New Hampshire November 21, 2017
237 Years Ago, The Skies Over New Hampshire Went Mysteriously Dark
Imagine how terrified you would be if the skies suddenly went dark in the middle of the day with no explanation –now imagine how much more scared you would be if you didn’t the internet to check or the TV or radio to turn on to find answers. That’s exactly the situation New Hampshire residents faced in the midst of the Revolutionary War, and it’s absolutely fascinating.
May 19, 1780, has become know to historians as "New England's Dark Day." In the days leading up to May 19th, New Englanders recorded in their diaries that the sun was unusually red, and the sky was a strange yellow.
By the late morning of the 19th, a strange darkness began to settle over all of New England, heaviest in southern New Hampshire and northeast Massachusetts.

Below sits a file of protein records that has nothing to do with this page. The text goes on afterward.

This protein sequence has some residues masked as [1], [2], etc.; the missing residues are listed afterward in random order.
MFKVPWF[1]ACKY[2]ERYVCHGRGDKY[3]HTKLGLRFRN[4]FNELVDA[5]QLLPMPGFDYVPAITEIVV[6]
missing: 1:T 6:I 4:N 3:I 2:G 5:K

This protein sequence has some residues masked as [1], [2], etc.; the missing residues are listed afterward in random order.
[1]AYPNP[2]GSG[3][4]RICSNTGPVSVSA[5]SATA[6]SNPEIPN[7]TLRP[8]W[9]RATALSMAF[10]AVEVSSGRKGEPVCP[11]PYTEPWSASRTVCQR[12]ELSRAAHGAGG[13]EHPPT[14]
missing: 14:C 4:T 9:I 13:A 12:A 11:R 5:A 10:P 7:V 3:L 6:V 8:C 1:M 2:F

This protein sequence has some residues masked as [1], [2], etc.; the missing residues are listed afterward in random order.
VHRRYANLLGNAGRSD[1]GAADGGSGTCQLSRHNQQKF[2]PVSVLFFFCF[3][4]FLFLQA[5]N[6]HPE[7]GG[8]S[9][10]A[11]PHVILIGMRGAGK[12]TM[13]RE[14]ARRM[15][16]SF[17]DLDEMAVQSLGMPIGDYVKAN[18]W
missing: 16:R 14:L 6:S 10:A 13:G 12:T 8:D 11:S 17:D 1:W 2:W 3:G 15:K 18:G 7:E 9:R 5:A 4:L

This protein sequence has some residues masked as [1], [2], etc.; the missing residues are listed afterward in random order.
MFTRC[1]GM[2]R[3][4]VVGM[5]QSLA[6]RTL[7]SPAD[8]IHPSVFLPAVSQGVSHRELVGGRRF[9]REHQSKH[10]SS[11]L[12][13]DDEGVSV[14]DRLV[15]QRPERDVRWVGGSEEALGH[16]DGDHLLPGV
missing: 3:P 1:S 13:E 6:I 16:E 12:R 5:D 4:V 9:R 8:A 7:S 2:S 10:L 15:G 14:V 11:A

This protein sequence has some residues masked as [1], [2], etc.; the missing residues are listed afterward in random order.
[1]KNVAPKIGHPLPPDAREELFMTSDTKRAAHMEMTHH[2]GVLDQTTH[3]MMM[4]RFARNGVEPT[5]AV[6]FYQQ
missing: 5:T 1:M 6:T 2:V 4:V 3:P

Farmers watched, bewildered, as their roosters crowed, frogs peeped, and barn animals ran for their shelters, convinced that night had fallen.
By early afternoon, it was as dark as the dead of night, and terrified New Englanders huddled around candles, wondering if the world was ending.
The moon, despite being full, could not be seen that night, and many wondered if the world would still exist when they awoke.
The sun did rise the next day, revealing a landscape strangely darkened by ash. The rivers ran dirty, and when it rained, it smelled like soot.
At the time, no one knew what had happened. In 2007, scientists confirmed, based on tree ring evidence, that the darkness had most likely been caused by forest fires in Canada, the smoke from which had blown south. For those who lived through it, though, that long, dark night was never explained.
Fascinated by New Hampshire’s mysteries? Check out this